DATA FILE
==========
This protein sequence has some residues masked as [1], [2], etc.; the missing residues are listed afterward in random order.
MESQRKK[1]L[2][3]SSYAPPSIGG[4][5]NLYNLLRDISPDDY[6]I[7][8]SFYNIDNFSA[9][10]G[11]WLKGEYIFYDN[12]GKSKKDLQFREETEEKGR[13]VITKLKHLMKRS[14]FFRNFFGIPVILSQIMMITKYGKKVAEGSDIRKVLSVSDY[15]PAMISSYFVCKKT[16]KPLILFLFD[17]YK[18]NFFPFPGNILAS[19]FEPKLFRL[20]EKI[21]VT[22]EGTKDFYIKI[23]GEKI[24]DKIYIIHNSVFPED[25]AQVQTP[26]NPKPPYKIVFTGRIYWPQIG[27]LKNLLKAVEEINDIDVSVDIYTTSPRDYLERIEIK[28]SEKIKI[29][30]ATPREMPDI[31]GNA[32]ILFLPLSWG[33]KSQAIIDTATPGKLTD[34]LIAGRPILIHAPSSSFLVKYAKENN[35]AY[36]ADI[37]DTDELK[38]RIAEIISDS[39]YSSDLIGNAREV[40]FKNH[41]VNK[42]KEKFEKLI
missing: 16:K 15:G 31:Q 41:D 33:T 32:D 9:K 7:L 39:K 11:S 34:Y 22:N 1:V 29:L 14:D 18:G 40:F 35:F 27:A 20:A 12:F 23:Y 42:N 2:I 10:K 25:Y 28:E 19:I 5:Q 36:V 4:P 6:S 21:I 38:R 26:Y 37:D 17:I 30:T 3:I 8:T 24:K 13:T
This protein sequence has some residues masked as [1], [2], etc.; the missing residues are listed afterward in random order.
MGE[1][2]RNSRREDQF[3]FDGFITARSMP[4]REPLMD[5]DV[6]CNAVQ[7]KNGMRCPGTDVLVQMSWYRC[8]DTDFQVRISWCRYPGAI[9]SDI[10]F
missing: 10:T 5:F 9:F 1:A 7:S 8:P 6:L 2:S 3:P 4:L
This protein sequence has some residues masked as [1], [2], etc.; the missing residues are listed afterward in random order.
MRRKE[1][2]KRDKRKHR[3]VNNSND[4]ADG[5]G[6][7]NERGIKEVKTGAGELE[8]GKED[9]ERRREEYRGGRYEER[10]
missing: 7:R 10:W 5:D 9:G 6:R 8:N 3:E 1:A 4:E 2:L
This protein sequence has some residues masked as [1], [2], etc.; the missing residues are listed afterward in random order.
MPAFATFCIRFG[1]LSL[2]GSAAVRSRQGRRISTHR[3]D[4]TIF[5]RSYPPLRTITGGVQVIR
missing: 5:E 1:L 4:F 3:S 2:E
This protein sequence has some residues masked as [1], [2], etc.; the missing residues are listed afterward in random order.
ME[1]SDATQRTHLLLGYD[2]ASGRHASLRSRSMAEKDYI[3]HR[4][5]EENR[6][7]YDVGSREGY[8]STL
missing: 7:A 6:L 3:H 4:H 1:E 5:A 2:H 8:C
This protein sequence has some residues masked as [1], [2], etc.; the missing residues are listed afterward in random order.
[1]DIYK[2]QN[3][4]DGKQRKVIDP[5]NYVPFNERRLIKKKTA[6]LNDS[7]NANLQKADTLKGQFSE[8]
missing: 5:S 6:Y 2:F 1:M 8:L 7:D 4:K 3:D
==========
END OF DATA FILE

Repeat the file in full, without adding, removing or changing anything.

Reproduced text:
This protein sequence has some residues masked as [1], [2], etc.; the missing residues are listed afterward in random order.
MESQRKK[1]L[2][3]SSYAPPSIGG[4][5]NLYNLLRDISPDDY[6]I[7][8]SFYNIDNFSA[9][10]G[11]WLKGEYIFYDN[12]GKSKKDLQFREETEEKGR[13]VITKLKHLMKRS[14]FFRNFFGIPVILSQIMMITKYGKKVAEGSDIRKVLSVSDY[15]PAMISSYFVCKKT[16]KPLILFLFD[17]YK[18]NFFPFPGNILAS[19]FEPKLFRL[20]EKI[21]VT[22]EGTKDFYIKI[23]GEKI[24]DKIYIIHNSVFPED[25]AQVQTP[26]NPKPPYKIVFTGRIYWPQIG[27]LKNLLKAVEEINDIDVSVDIYTTSPRDYLERIEIK[28]SEKIKI[29][30]ATPREMPDI[31]GNA[32]ILFLPLSWG[33]KSQAIIDTATPGKLTD[34]LIAGRPILIHAPSSSFLVKYAKENN[35]AY[36]ADI[37]DTDELK[38]RIAEIISDS[39]YSSDLIGNAREV[40]FKNH[41]VNK[42]KEKFEKLI
missing: 16:K 15:G 31:Q 41:D 33:T 32:D 9:K 7:L 39:K 11:S 34:Y 22:N 1:V 29:L 14:D 18:G 40:F 35:F 27:A 20:A 12:F 23:Y 42:N 2:I 10:K 25:Y 28:E 19:I 5:Q 36:V 4:P 6:S 21:I 38:R 26:Y 37:D 17:I 30:T 3:I 8:T 24:K 13:T
This protein sequence has some residues masked as [1], [2], etc.; the missing residues are listed afterward in random order.
MGE[1][2]RNSRREDQF[3]FDGFITARSMP[4]REPLMD[5]DV[6]CNAVQ[7]KNGMRCPGTDVLVQMSWYRC[8]DTDFQVRISWCRYPGAI[9]SDI[10]F
missing: 10:T 5:F 9:F 1:A 7:S 8:P 6:L 2:S 3:P 4:L
This protein sequence has some residues masked as [1], [2], etc.; the missing residues are listed afterward in random order.
MRRKE[1][2]KRDKRKHR[3]VNNSND[4]ADG[5]G[6][7]NERGIKEVKTGAGELE[8]GKED[9]ERRREEYRGGRYEER[10]
missing: 7:R 10:W 5:D 9:G 6:R 8:N 3:E 1:A 4:E 2:L
This protein sequence has some residues masked as [1], [2], etc.; the missing residues are listed afterward in random order.
MPAFATFCIRFG[1]LSL[2]GSAAVRSRQGRRISTHR[3]D[4]TIF[5]RSYPPLRTITGGVQVIR
missing: 5:E 1:L 4:F 3:S 2:E
This protein sequence has some residues masked as [1], [2], etc.; the missing residues are listed afterward in random order.
ME[1]SDATQRTHLLLGYD[2]ASGRHASLRSRSMAEKDYI[3]HR[4][5]EENR[6][7]YDVGSREGY[8]STL
missing: 7:A 6:L 3:H 4:H 1:E 5:A 2:H 8:C
This protein sequence has some residues masked as [1], [2], etc.; the missing residues are listed afterward in random order.
[1]DIYK[2]QN[3][4]DGKQRKVIDP[5]NYVPFNERRLIKKKTA[6]LNDS[7]NANLQKADTLKGQFSE[8]
missing: 5:S 6:Y 2:F 1:M 8:L 7:D 4:K 3:D